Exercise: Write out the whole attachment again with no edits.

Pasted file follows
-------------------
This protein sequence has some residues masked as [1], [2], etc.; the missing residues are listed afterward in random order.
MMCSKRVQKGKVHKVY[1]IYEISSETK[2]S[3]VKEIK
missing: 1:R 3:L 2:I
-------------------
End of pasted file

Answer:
This protein sequence has some residues masked as [1], [2], etc.; the missing residues are listed afterward in random order.
MMCSKRVQKGKVHKVY[1]IYEISSETK[2]S[3]VKEIK
missing: 1:R 3:L 2:I